Wood Varieties and Grading

When investing in hardwood flooring, it is essential that you understand the different varieties, as well as grading system. Hardwood flooring can be expensive but quality floors will last a lifetime, meaning they are an excellent investment. However, remember that not all hardwood floors are created equal so arming yourself with knowledge is the best defense in buying quality.


Although the color, finish, and style are also important factors in the decision-making process, we wanted to focus on varieties and grading. Remember, with so many different varieties of wood flooring, you want to choose what fits each specific room. For instance, dark wood is typically more formal but it also shows traffic more than lighter wood does. The following can be used to help you decide.

Reddish, brown color with consistent grain, Beech is durable and great when it comes to shock absorbency
Ranges from light yellow to a dark, brownish red color. Birch is strong but softer than red oak.
Douglas Fir
With a yellowish tan color, Douglas fir is semi-soft, meaning it does tend to dent.
Yellowish brown, pine naturally has knots and swirls. Additionally, pine is naturally resistant to insects.
Red Oak
The favorite choice for hardwood flooring, red wood has a red tone with a coarse grain. The wood is dense and stiff, wearing extremely well.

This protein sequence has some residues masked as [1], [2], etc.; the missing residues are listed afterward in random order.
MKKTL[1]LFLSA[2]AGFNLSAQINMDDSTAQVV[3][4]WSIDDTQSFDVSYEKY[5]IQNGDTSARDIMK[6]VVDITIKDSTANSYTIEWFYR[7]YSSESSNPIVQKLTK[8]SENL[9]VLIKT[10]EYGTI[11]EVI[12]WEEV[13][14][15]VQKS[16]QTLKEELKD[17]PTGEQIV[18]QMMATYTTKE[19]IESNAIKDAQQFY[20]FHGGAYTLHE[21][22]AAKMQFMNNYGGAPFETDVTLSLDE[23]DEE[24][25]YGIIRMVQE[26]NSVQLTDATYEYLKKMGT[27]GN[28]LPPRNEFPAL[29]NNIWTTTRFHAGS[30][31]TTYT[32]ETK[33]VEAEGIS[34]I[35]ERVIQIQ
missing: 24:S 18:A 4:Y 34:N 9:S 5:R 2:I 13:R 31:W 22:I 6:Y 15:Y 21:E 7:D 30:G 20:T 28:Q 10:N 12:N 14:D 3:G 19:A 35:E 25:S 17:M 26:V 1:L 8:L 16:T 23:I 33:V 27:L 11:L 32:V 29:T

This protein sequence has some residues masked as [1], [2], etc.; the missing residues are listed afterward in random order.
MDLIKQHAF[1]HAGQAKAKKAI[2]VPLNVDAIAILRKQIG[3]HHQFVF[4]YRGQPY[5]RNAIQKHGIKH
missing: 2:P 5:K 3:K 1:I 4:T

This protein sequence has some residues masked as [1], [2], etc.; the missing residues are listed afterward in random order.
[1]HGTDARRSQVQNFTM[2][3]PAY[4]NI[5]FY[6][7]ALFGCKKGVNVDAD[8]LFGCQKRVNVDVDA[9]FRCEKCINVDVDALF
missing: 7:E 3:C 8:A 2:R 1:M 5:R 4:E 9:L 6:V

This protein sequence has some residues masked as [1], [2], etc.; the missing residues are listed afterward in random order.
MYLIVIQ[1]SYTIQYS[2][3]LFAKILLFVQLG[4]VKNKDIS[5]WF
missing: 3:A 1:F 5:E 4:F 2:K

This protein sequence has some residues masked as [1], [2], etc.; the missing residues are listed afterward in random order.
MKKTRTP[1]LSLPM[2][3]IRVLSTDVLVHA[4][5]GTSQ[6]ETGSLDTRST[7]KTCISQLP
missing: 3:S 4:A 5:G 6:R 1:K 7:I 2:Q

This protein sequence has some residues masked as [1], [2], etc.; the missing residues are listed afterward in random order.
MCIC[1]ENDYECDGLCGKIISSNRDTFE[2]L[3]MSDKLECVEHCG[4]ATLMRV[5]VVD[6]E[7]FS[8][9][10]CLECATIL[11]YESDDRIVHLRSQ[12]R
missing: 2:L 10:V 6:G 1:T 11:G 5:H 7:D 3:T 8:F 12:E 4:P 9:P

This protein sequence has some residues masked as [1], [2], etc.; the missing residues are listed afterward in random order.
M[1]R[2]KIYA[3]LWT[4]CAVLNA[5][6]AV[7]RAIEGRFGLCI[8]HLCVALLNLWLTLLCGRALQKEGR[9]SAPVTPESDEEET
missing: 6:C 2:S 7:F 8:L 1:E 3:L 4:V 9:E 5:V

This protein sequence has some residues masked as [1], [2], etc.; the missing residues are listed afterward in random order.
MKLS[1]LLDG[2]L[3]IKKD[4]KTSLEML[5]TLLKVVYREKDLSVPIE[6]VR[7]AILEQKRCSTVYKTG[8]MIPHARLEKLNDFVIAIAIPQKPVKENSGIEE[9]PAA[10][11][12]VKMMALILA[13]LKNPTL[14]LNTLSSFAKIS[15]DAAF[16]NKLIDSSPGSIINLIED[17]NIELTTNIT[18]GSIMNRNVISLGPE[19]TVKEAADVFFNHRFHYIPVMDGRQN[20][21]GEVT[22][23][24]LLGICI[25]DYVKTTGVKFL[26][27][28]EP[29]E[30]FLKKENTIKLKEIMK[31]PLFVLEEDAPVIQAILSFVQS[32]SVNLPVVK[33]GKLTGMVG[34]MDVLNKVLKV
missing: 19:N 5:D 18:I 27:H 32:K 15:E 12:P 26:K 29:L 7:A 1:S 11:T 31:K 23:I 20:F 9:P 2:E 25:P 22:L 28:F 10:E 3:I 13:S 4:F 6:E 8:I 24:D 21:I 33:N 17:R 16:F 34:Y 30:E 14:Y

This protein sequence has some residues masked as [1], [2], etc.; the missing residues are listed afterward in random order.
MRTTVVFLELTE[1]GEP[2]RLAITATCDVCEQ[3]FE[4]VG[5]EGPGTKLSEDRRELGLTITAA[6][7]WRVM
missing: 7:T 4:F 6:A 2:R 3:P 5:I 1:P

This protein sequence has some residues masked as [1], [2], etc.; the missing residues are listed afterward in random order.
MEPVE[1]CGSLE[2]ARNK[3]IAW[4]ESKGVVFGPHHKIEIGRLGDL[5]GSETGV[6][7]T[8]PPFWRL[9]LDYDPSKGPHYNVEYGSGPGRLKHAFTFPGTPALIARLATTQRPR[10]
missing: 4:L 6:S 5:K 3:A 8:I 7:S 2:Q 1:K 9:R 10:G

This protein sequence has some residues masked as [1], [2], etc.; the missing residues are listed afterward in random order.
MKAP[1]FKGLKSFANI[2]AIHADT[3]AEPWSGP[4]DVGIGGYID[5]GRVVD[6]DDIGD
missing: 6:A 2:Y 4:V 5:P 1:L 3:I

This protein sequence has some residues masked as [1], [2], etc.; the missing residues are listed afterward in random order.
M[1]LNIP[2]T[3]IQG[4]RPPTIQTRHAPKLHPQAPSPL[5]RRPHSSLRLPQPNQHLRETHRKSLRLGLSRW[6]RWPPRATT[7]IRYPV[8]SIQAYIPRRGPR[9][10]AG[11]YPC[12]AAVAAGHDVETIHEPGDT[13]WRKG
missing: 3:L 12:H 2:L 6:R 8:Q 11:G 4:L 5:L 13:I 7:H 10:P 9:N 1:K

White Oak
This color oak is more on the golden brownish side with similar grain to red oak. However, white oak is the stronger choice of the two.


Keep in mind that each variety will be priced differently. Additionally, the style of the cut will have an impact on pricing too. Typically, choosing wood varieties native to where you live is the best way to save money. Of course, you can scour through wholesalers, finding excellent bargains that way, as well.


Finally, along with the variety of the wood, you should know how the grade system works. The hardness of the wood is vital in your decision. Remember, while Douglas Fir is gorgeous, it also dents. The rating system is called Janka, which measures the amount of force needed to drive a .444-inch steel ball into the wood, to the point where one-half the diameter of the ball ends up embedded. The goal is to purchase wood with the highest number, meaning it is a better species.